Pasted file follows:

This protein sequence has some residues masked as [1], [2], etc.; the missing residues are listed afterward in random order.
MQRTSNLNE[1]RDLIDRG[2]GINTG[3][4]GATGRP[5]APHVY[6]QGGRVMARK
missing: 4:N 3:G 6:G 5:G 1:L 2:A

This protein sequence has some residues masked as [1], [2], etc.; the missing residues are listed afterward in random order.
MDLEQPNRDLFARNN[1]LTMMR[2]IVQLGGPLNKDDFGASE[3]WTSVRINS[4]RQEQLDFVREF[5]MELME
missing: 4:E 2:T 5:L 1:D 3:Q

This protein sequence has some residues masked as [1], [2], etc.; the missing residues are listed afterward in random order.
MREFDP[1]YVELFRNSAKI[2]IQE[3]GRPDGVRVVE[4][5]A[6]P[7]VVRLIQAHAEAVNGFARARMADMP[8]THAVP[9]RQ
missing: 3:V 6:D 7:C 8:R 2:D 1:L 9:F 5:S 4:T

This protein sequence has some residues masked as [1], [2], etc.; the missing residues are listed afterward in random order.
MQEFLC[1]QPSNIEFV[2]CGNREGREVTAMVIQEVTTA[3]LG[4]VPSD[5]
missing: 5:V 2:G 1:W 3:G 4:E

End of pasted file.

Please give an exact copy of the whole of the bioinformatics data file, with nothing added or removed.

This protein sequence has some residues masked as [1], [2], etc.; the missing residues are listed afterward in random order.
MQRTSNLNE[1]RDLIDRG[2]GINTG[3][4]GATGRP[5]APHVY[6]QGGRVMARK
missing: 4:N 3:G 6:G 5:G 1:L 2:A

This protein sequence has some residues masked as [1], [2], etc.; the missing residues are listed afterward in random order.
MDLEQPNRDLFARNN[1]LTMMR[2]IVQLGGPLNKDDFGASE[3]WTSVRINS[4]RQEQLDFVREF[5]MELME
missing: 4:E 2:T 5:L 1:D 3:Q

This protein sequence has some residues masked as [1], [2], etc.; the missing residues are listed afterward in random order.
MREFDP[1]YVELFRNSAKI[2]IQE[3]GRPDGVRVVE[4][5]A[6]P[7]VVRLIQAHAEAVNGFARARMADMP[8]THAVP[9]RQ
missing: 3:V 6:D 7:C 8:R 2:D 1:L 9:F 5:S 4:T

This protein sequence has some residues masked as [1], [2], etc.; the missing residues are listed afterward in random order.
MQEFLC[1]QPSNIEFV[2]CGNREGREVTAMVIQEVTTA[3]LG[4]VPSD[5]
missing: 5:V 2:G 1:W 3:G 4:E